Barefoot Bandit Colton Harris-Moore Expected to Plead Guilty

The teenage bandit who was accused in a string of several ambitious crimes ranging from minor break-ins to plane theft is expected to plead guilty in a Seattle court today.

Colton Harris-Moore achieved folk hero status while he evaded law enforcement for two years, and currently has a fan club with more than 23,000 members on the social network. The teen was tracked across the US and Canada before he was apprehended in the Bahamas in 2009 and has been in custody ever since. Harris-Moore’s plea has been a long time in the works, say prosecutors:

In a statement Thursday, a spokesperson for the U.S. Attorney’s Office at Seattle said Harris-Moore is expected to appear before U.S. District Court Judge Richard Jones for a change of plea hearing. Harris-Moore is currently in custody at the SeaTac Detention Center… John Henry Browne, Harris-Moore’s attorney, said prosecutors and the defense are “very close” to a plea deal for the Barefoot Bandit and that a preliminary draft was completed last week. Browne wouldn’t offer details of the plea deal but said it would resolve criminal accusations against Harris-Moore in state and federal courts.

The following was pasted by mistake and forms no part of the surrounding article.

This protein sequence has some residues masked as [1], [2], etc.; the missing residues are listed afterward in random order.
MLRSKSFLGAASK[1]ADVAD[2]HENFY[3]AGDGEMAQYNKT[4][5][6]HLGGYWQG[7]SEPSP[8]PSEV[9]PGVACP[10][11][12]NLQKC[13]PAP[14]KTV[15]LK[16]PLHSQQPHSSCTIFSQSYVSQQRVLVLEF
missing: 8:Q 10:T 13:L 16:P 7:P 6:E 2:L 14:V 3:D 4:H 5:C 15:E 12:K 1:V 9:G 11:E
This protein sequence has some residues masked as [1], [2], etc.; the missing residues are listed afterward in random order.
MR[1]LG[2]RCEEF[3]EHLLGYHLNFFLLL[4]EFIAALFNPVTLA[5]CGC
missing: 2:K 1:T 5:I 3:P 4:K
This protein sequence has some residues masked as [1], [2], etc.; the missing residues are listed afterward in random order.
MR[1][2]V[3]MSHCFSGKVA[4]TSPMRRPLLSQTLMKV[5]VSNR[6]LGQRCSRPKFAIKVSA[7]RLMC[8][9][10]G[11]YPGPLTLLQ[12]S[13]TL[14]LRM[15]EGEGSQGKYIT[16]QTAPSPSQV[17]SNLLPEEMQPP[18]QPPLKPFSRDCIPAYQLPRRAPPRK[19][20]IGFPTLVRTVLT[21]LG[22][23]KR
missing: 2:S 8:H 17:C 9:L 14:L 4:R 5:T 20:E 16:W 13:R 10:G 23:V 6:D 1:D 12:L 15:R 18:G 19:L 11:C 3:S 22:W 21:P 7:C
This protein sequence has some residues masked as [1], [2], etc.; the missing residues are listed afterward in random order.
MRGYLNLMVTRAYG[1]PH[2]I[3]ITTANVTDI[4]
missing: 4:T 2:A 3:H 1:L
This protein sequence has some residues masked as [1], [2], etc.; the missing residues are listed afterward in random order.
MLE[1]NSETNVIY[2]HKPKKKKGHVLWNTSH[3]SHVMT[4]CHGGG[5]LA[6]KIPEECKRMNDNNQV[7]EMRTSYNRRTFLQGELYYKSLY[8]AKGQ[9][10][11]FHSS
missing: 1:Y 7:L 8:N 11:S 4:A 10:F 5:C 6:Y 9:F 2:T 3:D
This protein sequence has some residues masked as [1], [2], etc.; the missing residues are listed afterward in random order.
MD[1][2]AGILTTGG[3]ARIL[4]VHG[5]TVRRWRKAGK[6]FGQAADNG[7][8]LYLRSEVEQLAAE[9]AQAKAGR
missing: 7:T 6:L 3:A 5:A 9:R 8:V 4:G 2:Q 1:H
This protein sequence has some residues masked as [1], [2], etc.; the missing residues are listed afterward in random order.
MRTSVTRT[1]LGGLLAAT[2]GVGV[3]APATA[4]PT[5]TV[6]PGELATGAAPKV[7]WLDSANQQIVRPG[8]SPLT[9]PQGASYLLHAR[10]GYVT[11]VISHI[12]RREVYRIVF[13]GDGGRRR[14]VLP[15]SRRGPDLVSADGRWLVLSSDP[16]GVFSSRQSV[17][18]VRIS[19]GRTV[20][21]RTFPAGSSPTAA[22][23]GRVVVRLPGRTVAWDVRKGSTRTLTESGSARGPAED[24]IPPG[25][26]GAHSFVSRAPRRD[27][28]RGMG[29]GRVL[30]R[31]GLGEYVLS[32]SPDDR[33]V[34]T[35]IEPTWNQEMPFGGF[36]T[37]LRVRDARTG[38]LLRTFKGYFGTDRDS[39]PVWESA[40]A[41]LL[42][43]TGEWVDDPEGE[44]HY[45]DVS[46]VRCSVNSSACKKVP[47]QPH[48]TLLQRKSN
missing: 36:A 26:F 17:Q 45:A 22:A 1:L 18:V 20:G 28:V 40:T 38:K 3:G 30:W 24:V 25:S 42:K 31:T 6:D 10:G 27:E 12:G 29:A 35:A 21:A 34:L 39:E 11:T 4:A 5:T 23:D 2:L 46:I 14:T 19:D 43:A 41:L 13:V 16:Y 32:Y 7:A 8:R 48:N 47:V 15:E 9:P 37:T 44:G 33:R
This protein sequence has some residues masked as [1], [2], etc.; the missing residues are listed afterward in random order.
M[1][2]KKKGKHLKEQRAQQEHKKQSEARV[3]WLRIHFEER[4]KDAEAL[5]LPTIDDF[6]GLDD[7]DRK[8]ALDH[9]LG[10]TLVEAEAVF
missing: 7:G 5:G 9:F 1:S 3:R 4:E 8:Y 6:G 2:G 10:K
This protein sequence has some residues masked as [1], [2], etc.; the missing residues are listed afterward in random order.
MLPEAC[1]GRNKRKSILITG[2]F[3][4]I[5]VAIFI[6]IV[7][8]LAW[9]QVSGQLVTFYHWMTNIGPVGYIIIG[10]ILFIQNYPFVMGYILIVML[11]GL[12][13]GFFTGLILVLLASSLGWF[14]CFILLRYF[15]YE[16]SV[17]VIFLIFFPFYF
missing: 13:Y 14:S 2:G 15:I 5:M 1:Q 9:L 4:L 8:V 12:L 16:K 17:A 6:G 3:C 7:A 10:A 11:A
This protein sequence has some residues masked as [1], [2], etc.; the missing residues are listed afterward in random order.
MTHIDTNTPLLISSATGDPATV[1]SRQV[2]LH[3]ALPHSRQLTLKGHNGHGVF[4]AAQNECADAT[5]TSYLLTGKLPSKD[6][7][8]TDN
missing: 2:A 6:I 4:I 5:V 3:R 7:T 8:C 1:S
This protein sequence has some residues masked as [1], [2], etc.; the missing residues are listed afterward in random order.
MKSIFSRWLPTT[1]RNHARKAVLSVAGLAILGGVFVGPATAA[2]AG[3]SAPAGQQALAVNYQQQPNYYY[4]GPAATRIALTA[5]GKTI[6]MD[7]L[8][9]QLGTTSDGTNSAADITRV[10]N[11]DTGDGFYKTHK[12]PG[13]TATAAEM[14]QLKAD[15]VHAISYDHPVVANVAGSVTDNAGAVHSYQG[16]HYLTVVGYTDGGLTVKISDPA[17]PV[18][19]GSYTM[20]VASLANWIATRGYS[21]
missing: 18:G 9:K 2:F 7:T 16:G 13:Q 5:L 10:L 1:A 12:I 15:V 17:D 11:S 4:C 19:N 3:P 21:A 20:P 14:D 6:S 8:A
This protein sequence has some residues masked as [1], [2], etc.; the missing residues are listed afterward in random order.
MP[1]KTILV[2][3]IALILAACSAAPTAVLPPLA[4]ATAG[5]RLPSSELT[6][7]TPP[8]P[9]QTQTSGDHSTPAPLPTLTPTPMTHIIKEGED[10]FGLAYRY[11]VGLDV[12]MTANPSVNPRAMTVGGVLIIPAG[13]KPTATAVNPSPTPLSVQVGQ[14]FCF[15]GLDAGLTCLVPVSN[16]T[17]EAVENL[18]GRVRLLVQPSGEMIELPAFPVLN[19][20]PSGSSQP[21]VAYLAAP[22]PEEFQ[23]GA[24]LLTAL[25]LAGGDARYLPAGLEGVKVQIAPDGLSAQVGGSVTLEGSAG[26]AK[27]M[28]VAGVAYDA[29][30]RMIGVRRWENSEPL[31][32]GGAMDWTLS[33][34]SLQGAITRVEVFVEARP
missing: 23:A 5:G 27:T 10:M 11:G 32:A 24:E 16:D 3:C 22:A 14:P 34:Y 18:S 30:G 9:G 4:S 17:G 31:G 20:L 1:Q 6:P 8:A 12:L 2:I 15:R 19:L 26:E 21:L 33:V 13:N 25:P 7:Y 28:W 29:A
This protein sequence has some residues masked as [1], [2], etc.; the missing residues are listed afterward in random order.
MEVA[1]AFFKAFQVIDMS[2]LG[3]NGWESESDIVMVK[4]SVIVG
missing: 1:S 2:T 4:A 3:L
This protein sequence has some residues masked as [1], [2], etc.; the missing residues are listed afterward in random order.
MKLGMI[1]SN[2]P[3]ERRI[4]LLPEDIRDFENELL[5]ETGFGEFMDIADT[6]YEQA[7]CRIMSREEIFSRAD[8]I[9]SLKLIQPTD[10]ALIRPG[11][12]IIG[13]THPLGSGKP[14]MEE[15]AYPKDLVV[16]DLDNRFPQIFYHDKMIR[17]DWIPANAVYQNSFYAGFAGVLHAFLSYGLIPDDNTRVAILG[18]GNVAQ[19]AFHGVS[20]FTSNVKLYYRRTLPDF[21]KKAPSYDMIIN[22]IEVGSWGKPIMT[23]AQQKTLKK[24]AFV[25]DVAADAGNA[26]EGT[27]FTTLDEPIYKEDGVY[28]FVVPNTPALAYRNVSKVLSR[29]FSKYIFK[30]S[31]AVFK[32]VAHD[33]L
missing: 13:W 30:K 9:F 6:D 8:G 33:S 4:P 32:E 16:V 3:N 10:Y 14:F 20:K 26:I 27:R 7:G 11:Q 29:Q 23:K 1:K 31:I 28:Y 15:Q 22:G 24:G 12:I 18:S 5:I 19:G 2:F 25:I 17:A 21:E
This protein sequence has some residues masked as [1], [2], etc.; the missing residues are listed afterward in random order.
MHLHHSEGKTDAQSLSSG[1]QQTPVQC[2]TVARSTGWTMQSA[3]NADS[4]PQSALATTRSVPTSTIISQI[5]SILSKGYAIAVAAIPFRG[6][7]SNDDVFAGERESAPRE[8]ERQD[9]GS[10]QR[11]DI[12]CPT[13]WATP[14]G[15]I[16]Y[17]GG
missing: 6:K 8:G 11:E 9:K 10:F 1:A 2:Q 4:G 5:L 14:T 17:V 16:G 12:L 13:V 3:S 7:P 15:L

As part of an indictment handed down in late May, prosecutors indicated they believe Harris-Moore should not be allowed to profit from selling his story:

“The property forfeited includes … any and all intellectual property or other proprietary rights belonging to the defendant, based upon or pertaining to any narration, description, publication, dissemination or disclosure of information relating to” the crimes charged, prosecutors said in the indictment.

Prosecutors go on to assert that Harris-Moore should give up “any profits or proceeds received in connection with any publication or dissemination of information relating to illegal conduct.”

Loading...

Harris-Moore is said to be displeased with the level of fandom he has achieved and only wishes to use proceeds to pay restitution to those his alleged crimes have affected. Sentencing recommendations included in the plea were not revealed.